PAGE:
Third place went to Laurentia Tan, Singapore and Asia’s first and only Paralympic medalist in equestrian sport to date – winning bronze in 2008, and again on Sunday. “I’m so excited, so happy. I couldn’t have asked for better. London is my second home and I just want to scream,” she said.
Last in the arena was Rihards Snikus, the first Latvian to compete in equestrian sport at the Olympic and Paralympic Games. He was over the moon with his first individual Paralympic mark, taking fourth place just shy of a medal in Grade Ia.
Canada’s Jody Schloss earned a score of 67.700% to finish in 11th place.
“In my Team Test, I was worried about getting through it, but my horse noticed everything,” said Schloss. “During this test my horse was really good. I was talking to him the whole time to keep him calm, and he listened to me the whole time.”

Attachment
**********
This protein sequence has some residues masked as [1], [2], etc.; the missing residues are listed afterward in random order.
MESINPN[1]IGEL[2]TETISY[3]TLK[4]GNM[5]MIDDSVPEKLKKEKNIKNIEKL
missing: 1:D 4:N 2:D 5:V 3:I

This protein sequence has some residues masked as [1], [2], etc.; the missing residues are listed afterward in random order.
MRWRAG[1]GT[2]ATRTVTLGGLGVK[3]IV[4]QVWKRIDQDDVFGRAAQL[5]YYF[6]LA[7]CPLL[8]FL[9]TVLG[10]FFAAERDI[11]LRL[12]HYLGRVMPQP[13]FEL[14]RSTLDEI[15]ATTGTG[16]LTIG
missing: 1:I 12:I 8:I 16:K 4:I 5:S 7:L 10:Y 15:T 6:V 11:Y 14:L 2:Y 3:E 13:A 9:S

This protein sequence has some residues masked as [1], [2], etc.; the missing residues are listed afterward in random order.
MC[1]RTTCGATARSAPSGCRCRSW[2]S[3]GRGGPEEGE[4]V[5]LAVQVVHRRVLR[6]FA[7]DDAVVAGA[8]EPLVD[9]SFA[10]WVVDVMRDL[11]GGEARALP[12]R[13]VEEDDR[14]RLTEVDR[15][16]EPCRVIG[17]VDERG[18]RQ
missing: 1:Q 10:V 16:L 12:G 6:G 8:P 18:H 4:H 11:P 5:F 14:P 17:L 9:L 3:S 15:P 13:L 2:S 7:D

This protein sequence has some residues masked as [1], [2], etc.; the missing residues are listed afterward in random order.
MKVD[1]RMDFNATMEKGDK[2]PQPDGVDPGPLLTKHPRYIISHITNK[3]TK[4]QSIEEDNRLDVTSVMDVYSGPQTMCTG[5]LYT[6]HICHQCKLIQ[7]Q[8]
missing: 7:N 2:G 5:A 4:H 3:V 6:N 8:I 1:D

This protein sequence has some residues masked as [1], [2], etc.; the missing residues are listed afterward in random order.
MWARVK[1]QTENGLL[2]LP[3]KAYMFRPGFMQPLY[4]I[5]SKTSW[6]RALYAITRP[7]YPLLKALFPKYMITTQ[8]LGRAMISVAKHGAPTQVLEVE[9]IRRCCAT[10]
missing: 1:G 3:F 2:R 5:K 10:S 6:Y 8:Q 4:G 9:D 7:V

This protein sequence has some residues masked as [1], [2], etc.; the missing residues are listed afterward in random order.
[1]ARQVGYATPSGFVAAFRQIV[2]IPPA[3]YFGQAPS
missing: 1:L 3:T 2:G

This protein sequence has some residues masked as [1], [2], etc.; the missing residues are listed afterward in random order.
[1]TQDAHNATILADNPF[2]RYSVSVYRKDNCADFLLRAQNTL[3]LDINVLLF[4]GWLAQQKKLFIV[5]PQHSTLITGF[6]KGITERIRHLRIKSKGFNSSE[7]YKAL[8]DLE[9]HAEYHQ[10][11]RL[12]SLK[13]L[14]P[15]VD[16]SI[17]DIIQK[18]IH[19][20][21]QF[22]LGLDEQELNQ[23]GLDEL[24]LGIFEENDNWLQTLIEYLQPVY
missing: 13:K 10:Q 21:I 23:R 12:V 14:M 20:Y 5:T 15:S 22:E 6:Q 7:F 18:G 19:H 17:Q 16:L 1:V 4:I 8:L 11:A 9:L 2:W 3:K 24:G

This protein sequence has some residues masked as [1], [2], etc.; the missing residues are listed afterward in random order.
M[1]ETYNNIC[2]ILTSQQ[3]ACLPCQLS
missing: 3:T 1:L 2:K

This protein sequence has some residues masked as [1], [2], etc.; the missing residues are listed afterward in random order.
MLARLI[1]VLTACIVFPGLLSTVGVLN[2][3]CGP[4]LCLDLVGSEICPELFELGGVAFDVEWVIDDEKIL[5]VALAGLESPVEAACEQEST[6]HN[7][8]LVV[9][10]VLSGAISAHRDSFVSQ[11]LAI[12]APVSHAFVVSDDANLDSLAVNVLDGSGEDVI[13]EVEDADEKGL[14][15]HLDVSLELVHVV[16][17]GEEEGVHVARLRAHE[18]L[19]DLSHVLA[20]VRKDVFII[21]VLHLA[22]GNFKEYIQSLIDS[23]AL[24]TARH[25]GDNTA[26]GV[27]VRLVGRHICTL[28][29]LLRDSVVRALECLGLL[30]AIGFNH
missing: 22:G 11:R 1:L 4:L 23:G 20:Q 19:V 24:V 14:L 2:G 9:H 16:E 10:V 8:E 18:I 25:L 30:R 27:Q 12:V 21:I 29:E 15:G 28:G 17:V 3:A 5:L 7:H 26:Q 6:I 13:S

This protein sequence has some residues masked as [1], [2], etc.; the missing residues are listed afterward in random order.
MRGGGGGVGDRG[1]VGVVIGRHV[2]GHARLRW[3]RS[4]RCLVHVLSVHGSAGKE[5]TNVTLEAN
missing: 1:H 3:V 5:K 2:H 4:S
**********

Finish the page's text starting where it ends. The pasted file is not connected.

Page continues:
“My hope for this competition was to do my personal best, and I feel that I have done that for my first two tests,” she said.
Lee Pearson’s team gold will be his 10th Paralympic gold, but he will have to wait until Tuesday’s medal ceremony to receive it. He will have the opportunity to equal the British record of 11, held by wheelchair racer Baroness Grey-Thompson and swimmer David Roberts, when he competes in the freestyle tomorrow.
Pearson said: “I think this has been our strongest team, but it has been the toughest gold to gain.”
David Hunter, team manager at his third Paralympic Games, said: “Our priority was to win team gold and as many individual medals as possible. It’s fantastic.”
Team trainer Michel Assouline added: “This is history for us. Very rarely does a country have a rider in each grade and this is the first time a country has ever won a medal in each grade. When you think that the drop scores were above 70%, that is also amazing.”